PS I used to love it when one of the kids was home sick from school (well, they were never frighteningly ill or anything). I got to stay home from work and had an excuse to lounge around all day. Wouldn't do to stray too far away from the sick child and the soda you know. I don't even much care for soda but, as a good mother I set a good example and sampled all the flavors.

Of course, if mother AND child were ill, the child got packed off to the grandparents for some good old fashioned Korean spoiling with all the soda you can imagine. Halmoni went for the soda cure too.

zelda1 said...

Oh god yes. Oranges. When I was a child, I always had a sore throat. Since we were poor, the only fruit that made it into our house were those grown locally and most of the time, they were the wild versions, wild pears, wild peaches, and wild apples. But, when I was sick with a sore throat, Mom would find the money to buy me oranges and very carefully, she would peel them and section them and feed them to me, hoping the acid would make me better. I remember my sibblings standing there waiting to see if I ate the entire orange, and I never did, so they split the rest. Even today, when I smell oranges, I think of my cold bedroom, patchwork quilt, and Mama sitting there feeding me oranges.

Sarah-Ji said...

Oh, man. I spent last night in the glider chair totally paranoid that I would suffocate in my sleep because both nostrils seemed to be permanently sealed by cement, and then because the air was so dry, breathing through my mouth started irritating my throat and making it close up just a little. I'm on day 5 of a nasty flu, and I'll be staying home from work probably a couple more days. In summary? I hate being sick...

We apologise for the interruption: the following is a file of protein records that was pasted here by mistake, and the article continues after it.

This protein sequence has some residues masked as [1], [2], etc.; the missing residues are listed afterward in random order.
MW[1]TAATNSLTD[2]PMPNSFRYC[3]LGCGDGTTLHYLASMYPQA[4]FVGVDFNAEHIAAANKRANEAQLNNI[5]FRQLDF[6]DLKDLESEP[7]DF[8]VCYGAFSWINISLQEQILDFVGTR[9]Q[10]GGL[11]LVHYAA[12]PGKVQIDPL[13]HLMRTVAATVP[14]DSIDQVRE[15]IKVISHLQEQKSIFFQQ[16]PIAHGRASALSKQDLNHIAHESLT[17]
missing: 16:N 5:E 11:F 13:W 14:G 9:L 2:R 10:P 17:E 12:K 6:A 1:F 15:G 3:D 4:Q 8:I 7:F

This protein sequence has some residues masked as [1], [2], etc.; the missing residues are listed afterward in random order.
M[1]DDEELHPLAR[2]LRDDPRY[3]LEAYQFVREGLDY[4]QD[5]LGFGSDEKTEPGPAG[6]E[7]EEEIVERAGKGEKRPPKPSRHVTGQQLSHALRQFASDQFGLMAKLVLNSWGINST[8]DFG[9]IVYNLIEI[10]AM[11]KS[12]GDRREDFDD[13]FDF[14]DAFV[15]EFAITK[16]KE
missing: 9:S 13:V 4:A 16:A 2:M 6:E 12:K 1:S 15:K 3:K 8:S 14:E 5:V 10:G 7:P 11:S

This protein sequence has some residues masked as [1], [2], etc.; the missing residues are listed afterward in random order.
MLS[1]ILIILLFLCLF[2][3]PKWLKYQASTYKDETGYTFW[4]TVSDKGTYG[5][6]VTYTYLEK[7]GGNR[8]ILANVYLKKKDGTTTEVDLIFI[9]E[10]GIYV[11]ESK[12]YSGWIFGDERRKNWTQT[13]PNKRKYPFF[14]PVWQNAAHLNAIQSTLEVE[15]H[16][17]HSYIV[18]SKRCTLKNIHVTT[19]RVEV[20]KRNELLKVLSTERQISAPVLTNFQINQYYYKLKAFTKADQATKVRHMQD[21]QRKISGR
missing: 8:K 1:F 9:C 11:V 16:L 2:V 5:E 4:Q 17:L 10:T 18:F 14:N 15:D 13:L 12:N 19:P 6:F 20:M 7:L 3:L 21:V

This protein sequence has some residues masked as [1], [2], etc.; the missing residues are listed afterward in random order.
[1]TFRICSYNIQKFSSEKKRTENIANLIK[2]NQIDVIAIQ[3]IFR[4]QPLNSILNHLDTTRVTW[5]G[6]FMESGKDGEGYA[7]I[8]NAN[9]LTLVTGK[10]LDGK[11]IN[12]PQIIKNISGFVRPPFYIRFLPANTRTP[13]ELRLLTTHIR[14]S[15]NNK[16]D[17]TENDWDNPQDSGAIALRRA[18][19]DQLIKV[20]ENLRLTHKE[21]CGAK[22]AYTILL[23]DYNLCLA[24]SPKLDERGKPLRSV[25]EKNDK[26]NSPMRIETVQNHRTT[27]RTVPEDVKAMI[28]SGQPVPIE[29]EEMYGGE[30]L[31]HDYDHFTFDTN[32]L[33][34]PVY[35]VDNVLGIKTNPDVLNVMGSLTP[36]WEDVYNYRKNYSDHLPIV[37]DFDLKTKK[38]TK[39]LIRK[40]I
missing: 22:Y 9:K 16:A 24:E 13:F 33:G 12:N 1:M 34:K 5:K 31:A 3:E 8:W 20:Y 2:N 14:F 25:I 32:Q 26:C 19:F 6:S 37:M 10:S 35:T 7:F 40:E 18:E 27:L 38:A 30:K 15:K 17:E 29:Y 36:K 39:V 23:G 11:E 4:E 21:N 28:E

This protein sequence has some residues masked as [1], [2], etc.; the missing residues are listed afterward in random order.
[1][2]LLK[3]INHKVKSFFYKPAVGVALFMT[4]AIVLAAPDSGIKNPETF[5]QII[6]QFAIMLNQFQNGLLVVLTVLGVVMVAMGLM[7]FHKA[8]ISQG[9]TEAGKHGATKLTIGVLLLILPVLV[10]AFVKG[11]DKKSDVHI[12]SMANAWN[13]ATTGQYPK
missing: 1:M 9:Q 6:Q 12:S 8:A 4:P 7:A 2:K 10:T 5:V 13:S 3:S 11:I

Hope you're feeling better!

mplscuz said...

Most times I would have to be contagious to be able to stay home. The Ferris Bueller method wouldn't fool my folks.

Mama Nabi said...

Growing up in Korea, being sick meant time to go get a shot in the butt (I think they called it "health injection" - who knows what was in it!)... and my mom who valued food over rest (hell, she has NO respect for rest/sleep/nap) insisted that I had to eat before I could rest... hm, I don't think I was fond of sick days when I was a kid. One thing I coveted much, as a college student, was being able to sleep as long as I needed to on sick days... and watching Fawlty Towers (John Cleese).
NOTE TO SELF: Make sure I'm more like other people's mom than my mom when LN has sick days.
Oh yeah, moms are not ALLOWED to have sick days.

otrmama said...

Such a funny post! The ONE Main thing I remember about your Dad is his love of sick days! I have told people about them. Until I met your Dad, I never thought of sickness as a time you could just curl up and enjoy being alone-warm-restfull-sick. I think he looked on it as God's gift to give him a work break.